Do you check the “sell-by” date on a carton of milk before you buy it? Unfortunately, there is no date on a Rails app to indicate if it has been written with recent best practices in mind. So check for a sour smell. Here are some indicators I look for.
First, is it RESTful? More than anything else, a RESTful architecture makes an app easier to understand, customize, and maintain. To determine if the developer used a RESTful architecture, look at the code for the controllers. If there are any methods other than index, show, new, create, edit, update, and destroy the developer has strayed from RESTful purity.
Second, has the app been written or updated for use with Rails 2.0? If you’re beginning a project, you’ll want to start with Rails 2.0. Some things are done a little differently in Rails 2.0. If you’re using an example app as a guide, make sure it’s a good example of how to do things with Rails 2.0.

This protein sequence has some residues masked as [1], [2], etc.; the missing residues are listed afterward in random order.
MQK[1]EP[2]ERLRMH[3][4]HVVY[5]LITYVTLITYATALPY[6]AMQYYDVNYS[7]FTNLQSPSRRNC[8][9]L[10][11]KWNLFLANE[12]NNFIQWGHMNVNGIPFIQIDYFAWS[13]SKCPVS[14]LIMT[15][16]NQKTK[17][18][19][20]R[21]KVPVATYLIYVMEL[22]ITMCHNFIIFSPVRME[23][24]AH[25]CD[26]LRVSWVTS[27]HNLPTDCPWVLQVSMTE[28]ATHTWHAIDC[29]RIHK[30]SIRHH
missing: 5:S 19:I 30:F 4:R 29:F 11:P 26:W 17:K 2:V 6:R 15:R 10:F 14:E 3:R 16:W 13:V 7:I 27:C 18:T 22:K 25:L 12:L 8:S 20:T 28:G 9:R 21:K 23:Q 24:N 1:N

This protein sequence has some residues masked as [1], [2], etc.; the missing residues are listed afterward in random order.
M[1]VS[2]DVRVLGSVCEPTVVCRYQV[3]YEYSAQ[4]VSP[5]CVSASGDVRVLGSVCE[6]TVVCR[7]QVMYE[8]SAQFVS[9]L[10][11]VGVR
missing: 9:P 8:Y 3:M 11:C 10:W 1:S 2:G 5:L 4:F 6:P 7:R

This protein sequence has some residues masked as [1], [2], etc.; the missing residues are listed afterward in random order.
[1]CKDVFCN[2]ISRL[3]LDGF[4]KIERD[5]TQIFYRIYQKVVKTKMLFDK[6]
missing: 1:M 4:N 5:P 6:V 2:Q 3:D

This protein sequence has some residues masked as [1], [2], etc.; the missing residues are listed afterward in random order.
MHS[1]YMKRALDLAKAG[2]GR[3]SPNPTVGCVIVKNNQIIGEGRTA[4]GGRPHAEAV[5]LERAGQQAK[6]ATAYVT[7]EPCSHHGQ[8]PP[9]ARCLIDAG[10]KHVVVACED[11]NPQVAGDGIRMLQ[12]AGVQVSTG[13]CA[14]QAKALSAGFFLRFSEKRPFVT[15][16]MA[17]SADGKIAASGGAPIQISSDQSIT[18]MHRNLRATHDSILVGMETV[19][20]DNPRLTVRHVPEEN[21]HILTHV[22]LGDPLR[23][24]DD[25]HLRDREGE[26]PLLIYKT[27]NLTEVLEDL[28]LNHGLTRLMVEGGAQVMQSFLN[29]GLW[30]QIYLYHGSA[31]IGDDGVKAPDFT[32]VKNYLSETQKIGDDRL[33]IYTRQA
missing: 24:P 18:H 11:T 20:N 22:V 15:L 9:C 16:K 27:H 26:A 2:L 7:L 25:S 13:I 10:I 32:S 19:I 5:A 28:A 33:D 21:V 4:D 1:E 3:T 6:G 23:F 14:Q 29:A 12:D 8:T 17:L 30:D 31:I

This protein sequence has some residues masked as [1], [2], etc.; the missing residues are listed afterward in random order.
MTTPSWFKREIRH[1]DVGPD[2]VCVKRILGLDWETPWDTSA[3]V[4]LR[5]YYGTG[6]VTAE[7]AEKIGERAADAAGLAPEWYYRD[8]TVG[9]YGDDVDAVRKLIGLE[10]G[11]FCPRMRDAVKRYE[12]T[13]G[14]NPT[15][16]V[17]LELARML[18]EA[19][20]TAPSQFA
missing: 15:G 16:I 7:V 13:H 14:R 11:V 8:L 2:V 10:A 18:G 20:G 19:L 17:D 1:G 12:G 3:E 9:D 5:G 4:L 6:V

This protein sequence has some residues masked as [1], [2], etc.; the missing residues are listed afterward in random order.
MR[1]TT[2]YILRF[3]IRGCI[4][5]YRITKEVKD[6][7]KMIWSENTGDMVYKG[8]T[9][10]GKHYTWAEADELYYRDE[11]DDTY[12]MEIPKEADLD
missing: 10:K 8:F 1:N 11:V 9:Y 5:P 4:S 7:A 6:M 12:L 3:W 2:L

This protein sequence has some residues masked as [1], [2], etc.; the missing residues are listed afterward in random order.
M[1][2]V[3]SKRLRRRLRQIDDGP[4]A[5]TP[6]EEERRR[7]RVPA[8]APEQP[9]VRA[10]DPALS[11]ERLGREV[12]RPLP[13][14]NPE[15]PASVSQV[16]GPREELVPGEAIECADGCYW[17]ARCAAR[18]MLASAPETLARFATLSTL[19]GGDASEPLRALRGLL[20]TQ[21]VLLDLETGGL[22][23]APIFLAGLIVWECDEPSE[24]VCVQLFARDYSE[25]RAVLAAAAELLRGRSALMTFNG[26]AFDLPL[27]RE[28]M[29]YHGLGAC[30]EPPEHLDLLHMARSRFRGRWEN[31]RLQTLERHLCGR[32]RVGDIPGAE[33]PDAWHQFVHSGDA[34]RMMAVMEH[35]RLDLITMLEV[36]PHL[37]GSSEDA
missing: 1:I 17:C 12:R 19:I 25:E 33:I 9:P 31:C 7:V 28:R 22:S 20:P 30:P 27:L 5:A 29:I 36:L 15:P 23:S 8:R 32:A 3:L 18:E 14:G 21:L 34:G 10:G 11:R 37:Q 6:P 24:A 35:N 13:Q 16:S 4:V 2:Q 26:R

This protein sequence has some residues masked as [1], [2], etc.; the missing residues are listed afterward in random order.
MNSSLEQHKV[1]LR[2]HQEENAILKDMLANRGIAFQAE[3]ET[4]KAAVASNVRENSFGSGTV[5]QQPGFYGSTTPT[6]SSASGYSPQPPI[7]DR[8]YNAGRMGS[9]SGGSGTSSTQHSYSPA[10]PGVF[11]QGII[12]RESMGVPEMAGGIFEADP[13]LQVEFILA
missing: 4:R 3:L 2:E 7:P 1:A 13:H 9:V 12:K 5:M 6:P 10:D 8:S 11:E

To determine if the developer wrote for Rails 2.0:
In the config/environment.rb file, look for
RAILS_GEM_VERSION = '2.0.2'
Look for the folder config/initializers. Before Rails 2.0, the config/environment.rb file was cluttered with bits of initialization code. With Rails 2.0, we are encouraged to move initialization code to separate files in the config/initializers folder.
Take a look at the files in the Views folder. With Rails 2.0, the recommended practice is to use the file extension .html.rb. You don’t have to do that, but it is now recommended.
Finally, here is a script that will check a rails app to determine if it is compatible with Rails 2.0: